I want to become Cinematographer...
Posted 23 January 2014 - 06:50 AM
Posted 23 January 2014 - 07:32 AM
That's an incredibly broad question and not really something that can be answered on a forum. So, what I suggest you do is look around Amazon and find a book or two which will take you through the basics. From a cinematography point of view you might want to look at Cinematography by Kris Malkiewicz and David Mullen (who posts here), but you also seem to be concerned about general production management. That's a good concern to have, as many small or independent shoots are poorly-organised, but I don't know what to recommend by way of reading material. I found one called Running the Show on Amazon that might suit with a quick google search.
Let us know how you get on.
Posted 23 January 2014 - 12:22 PM
Well; you have a camera, and I assume a lens. And you have some drive. You're also not in a major production area (this is possibly a good thing less competition, more people thinking making a film is "cool" as opposed to a hassle).
What I would suggest is looking for people in your area who also love filmmaking-- use social media. You want to be the DoP and that's great, I am sure you can find someone who wants to be a director, talk with them, and shoot some things. Yes, you will make mistakes. It won't work well, but you're gonna learn things.
Also read. Get American Cinematographer, and pick up all the books on cinematography you can. Come back to forums and ask questions on specific things when you get into them ect and you'll be on your way. It'll take a long long time, though-- many many hours on sets.
Posted 24 January 2014 - 07:00 PM
Couldn't agree with Adrian more, pick up some issues of AC magazine. It's an invaluable resource.
A few things to take into account though:
1. The technical things you can absorb constantly. From tutorial videos, to getting to assist on larger sets. Learning Cinematography on a technical level can be learned fairly quickly. So research, research, research and make yourself stronger in that way.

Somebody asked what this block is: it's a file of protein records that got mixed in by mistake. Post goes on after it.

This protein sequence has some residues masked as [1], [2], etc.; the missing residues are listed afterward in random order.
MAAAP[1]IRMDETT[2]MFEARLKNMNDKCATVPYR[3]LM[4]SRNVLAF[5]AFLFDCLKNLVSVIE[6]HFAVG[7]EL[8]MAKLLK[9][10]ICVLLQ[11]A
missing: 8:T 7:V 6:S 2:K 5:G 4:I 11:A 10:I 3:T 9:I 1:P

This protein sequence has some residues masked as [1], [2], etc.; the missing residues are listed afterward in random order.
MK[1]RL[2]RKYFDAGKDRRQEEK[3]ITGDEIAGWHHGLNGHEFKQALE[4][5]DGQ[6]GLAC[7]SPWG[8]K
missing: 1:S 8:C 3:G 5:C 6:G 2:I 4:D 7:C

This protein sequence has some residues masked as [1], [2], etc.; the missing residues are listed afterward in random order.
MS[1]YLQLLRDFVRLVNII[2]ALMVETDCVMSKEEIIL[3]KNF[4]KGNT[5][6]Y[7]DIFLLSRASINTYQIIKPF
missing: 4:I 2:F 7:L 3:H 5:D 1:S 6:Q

2. This is the part where none of us can help you: what is your vision and how do you train your eye ARTISTICALLY? Are you fond of soft light, or hard pools like Alton? Are you more of an empty space photographer or do you enjoy dirtying up the frame to make things interesting in a different way? How do you communicate with a Director who is bossy vs a Director who is very laid back? What about actor's who may be really finicky about their skin against certain types of lighting?
It'll take years to find your way creatively, but the more honest you are with yourself and the more risks you take, the more you'll learn as a photographer. And, THAT is when you'll more than likely understand when you are a Cinematographer or not. Unlike #1, this is a never-ending form of self discovery.
Edited by Kahleem Poole, 24 January 2014 - 07:02 PM.
Posted 25 January 2014 - 02:22 AM
Posted 26 January 2014 - 03:00 PM
Pre-production on a film as a DP involves assisting with assembling a crew, equipment package, tech scouting locations, breaking down the screenplay into a shooting script by shotlisting and storyboarding with the director. Among other duties. I'm sure there's a wikipedia page out there and more info in books but those are the first things that come to mind.
Possibly the best thing you can do to "prep" is to have already planned out the entire shoot with the director and A.D. before you show up to photograph it. Know every camera placement, how you're going to light it and then schedule the day accordingly so you know how long to spend on each shot. Cause once you get going, there's rarely any time to think about it. You end up playing a game of beat the clock almost always so if you've done all the work ahead of time, you can relax and enjoy the production process a lot more.
Posted 14 February 2014 - 07:27 AM
Spend a couple of years as a camera trainee in the real productions then make your next move. If these jobs don't happen on a daily basis where you live, then stop living there and move where they happen. Search for trainee schemes in the union and guilds. Ask, chase and beg assistants to train you.
There's only so much you can learn on your own. The industry's been going for a century, that's where knowledge and a path towards your goal exist.
Don't give up! It's the best thing ever when after years of struggling to pay the bills one day you find yourself driving your relatively new car to a set staffed with friends, and that day you're blowing some $hit up... or filming some emotion. You might not be the DP that day, but you'll be part of the team.
Edited by John Miguel King, 14 February 2014 - 07:31 AM.
Posted 14 February 2014 - 05:17 PM
Watch films loads and loads of films! Then try and emulate what you saw and liked. Love what you do no matter how small you think it is. Steal from the best! Ask if you don't know and shoot as much as you can. And then hope something happens for you!
And also what everyone else wrote!